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Haverhill

October 27, 2013

Five vie to lead schools at key time

Candidates to fill 3 committee seats as city faces school construction issue

HAVERHILL — Voters will decide next month who will help lead Haverhill through a series of challenging educational issues, including building a new school in Bradford.

In the School Committee race on the Nov. 5 ballot, three incumbents are facing off against two challengers.

Voters will decide which three candidates are best suited to help lead the city’s schools, as Haverhill tries to replace the crumbling Hunking School while working to improve MCAS scores and maintain a balanced budget.

School Committee incumbents Joseph Bevilacqua, Paul Magliochetti and Raymond Sierpina are seeking re-election to four-year terms. They are counting on their established political names and experience serving on the committee to bring them victory.

Bevilacqua, head of the Merrimack Valley Chamber of Commerce, is seeking a fourth term in office and has been a School Committee member for 12 years. Sierpina, former long-time principal of Tilton Elementary School in Haverhill, is in his first term on the committee, which he joined in January 2010. Magliocchetti, a local lawyer who has been an active school parent for years, is also in his first term and has been on the committee since January 2010. He is the committee’s president. He made an unsuccessful run last year as an Independent candidate for the 1st Essex Senate District.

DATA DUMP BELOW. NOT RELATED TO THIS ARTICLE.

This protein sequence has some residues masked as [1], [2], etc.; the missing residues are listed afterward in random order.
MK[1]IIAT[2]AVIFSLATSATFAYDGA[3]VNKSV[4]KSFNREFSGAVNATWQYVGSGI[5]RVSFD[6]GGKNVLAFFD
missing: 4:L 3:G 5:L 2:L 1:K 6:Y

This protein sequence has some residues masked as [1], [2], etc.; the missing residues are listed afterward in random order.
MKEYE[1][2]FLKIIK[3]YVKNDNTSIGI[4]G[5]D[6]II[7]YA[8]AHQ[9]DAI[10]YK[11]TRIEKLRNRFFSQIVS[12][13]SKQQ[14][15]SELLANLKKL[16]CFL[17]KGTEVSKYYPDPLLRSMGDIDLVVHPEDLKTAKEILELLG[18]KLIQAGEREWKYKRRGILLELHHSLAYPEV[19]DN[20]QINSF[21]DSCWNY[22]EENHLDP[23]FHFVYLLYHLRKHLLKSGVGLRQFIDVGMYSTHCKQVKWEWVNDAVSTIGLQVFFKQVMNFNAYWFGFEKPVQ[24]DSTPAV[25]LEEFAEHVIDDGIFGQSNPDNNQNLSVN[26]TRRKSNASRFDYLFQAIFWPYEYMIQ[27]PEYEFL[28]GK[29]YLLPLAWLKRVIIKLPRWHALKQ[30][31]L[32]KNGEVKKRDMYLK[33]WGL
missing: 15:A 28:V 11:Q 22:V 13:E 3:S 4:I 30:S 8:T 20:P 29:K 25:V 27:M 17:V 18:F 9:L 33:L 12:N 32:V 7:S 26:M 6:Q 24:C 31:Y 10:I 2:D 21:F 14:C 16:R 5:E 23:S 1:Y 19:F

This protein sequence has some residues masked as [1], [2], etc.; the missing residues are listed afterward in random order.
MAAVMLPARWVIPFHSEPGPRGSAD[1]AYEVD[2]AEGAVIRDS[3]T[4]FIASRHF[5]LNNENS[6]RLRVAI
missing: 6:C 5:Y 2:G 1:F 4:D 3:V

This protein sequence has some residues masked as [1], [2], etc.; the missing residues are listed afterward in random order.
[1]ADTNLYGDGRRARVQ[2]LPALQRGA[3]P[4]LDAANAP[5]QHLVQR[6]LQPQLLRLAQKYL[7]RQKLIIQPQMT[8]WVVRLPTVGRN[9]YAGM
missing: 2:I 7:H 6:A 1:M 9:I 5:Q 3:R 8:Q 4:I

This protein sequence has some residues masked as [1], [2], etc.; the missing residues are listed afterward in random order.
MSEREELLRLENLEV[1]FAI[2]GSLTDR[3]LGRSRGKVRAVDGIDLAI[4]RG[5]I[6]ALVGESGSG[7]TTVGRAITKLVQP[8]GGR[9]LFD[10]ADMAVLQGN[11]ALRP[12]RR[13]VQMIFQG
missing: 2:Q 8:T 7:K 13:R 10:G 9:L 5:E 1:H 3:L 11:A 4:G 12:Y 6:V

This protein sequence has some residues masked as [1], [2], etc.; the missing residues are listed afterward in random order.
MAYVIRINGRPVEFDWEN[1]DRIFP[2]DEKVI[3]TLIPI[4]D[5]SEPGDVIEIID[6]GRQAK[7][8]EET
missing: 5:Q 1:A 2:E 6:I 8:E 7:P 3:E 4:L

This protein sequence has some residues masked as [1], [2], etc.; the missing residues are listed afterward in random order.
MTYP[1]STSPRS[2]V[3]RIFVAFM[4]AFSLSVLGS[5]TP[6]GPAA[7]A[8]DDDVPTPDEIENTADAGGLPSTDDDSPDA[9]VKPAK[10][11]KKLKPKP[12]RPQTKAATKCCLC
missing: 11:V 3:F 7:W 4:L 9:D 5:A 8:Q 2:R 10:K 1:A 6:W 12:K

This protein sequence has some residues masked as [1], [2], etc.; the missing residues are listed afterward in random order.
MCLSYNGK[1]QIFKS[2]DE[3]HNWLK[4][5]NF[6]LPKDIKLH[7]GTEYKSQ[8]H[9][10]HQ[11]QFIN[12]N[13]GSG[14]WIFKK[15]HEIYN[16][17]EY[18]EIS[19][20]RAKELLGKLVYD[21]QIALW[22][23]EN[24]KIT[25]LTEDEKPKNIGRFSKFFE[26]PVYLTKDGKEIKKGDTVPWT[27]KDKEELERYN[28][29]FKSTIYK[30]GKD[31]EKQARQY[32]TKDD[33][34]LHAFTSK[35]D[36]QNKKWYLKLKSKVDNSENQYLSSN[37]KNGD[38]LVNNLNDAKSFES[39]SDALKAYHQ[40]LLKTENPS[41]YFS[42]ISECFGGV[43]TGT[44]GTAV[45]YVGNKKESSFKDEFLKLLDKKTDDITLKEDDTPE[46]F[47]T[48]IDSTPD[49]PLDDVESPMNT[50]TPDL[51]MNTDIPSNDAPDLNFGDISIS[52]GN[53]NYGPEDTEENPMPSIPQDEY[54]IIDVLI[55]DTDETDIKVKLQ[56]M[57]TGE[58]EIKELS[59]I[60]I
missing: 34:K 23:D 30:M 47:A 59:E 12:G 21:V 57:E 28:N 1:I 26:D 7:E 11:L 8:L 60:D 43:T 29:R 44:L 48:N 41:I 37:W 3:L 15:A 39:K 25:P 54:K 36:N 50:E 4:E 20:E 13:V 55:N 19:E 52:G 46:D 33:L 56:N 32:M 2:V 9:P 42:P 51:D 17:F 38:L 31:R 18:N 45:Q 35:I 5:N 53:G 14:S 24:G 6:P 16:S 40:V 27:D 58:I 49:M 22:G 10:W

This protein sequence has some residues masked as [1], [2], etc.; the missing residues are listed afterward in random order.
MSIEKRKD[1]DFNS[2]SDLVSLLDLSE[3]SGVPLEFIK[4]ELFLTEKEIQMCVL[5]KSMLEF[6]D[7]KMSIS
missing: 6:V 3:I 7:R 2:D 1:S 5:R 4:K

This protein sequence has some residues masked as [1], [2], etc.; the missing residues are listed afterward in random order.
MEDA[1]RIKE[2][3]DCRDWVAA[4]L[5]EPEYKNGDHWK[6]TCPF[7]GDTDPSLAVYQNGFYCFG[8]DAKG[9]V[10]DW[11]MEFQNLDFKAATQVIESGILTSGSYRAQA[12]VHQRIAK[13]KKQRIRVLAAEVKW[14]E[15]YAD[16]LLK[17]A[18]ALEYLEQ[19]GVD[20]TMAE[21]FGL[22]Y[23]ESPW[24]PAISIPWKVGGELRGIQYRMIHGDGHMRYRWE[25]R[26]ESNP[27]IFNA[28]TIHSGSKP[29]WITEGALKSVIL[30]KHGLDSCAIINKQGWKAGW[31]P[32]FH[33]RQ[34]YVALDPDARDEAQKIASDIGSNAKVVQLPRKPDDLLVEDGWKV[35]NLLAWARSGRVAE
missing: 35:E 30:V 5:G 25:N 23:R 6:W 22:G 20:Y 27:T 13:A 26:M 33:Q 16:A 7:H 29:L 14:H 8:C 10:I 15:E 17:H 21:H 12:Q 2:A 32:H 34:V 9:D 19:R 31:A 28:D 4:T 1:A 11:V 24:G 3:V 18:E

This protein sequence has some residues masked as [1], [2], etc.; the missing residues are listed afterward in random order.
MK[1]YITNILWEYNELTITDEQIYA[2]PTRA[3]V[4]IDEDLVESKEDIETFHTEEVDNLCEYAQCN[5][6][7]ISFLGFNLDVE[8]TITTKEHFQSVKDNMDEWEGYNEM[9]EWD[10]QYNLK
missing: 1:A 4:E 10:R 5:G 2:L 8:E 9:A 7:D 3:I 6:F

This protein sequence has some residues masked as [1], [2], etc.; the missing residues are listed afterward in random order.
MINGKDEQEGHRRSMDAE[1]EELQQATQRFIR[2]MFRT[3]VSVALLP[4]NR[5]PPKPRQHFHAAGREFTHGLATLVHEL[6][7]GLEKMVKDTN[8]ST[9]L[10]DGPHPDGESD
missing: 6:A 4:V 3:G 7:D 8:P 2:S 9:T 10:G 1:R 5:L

Challengers Maura Ryan-Ciardiello and Gail Sullivan are banking on their educational and political experience to land them votes.

Ryan-Ciardiello is a teacher by training and currently stays at home with her children. She ran unsuccessfully for the Governor’s Council last year. She is the daughter of City Councilor William Ryan. Sullivan is a teacher at Northern Essex Community College and the University of New England. She has also been a high school principal, curriculum specialist, assistant superintendent and superintendent.

School Superintendent James Scully said this is a key time for education for Haverhill, noting two big issues the School Committee will face in the new year.

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